What is a promissory note?

Definition of Promissory Note
A promissory note is a written promise to pay an amount of money by a specified date (or perhaps on demand). The maker of the promissory note agrees to pay the principal amount and interest.

The maker of the promissory note (borrower) records the amount owed in a liability account such as Notes Payable. The person or organization that will be receiving the money (lender) records the amount it has a right to receive in an asset account such as Notes Receivable.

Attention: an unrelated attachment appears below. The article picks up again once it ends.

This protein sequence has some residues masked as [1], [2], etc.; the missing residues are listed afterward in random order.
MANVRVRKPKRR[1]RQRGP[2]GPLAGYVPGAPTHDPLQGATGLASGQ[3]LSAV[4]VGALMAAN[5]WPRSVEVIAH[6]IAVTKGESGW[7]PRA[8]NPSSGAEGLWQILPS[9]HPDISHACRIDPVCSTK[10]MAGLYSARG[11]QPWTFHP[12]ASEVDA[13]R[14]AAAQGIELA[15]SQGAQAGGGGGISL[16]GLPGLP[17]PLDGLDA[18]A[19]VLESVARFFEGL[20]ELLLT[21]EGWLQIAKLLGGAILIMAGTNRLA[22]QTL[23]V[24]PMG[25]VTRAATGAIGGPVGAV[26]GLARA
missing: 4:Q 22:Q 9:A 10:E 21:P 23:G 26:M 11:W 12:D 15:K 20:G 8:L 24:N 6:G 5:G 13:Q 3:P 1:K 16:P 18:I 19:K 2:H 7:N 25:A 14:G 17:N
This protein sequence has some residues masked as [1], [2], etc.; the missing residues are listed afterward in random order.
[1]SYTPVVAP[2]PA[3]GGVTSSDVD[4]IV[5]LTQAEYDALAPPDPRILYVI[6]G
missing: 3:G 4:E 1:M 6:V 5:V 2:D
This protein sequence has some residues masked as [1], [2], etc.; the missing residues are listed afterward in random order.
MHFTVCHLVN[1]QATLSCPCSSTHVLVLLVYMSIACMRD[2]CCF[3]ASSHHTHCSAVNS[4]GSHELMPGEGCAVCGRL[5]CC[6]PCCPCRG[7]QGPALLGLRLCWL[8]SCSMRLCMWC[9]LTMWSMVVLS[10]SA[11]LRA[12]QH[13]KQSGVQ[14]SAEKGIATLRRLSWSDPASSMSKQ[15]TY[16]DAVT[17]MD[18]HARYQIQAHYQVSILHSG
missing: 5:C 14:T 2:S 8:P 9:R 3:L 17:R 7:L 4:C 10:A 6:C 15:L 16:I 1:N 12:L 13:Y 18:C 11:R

Under the accrual method of accounting, both parties must report any accrued interest as of each balance sheet date. The maker of the note will report interest expense and interest payable. The party with the right to receive the interest will report interest income and interest receivable.

Example of a Promissory Note
A promissory note is created when a company borrows money from its bank. However, a promissory note could also be used when a company is not able to pay its supplier. In that situation, the supplier may demand that the company replace its account payable with a note payable. This means that the supplier will be replacing its account receivable with a note receivable.

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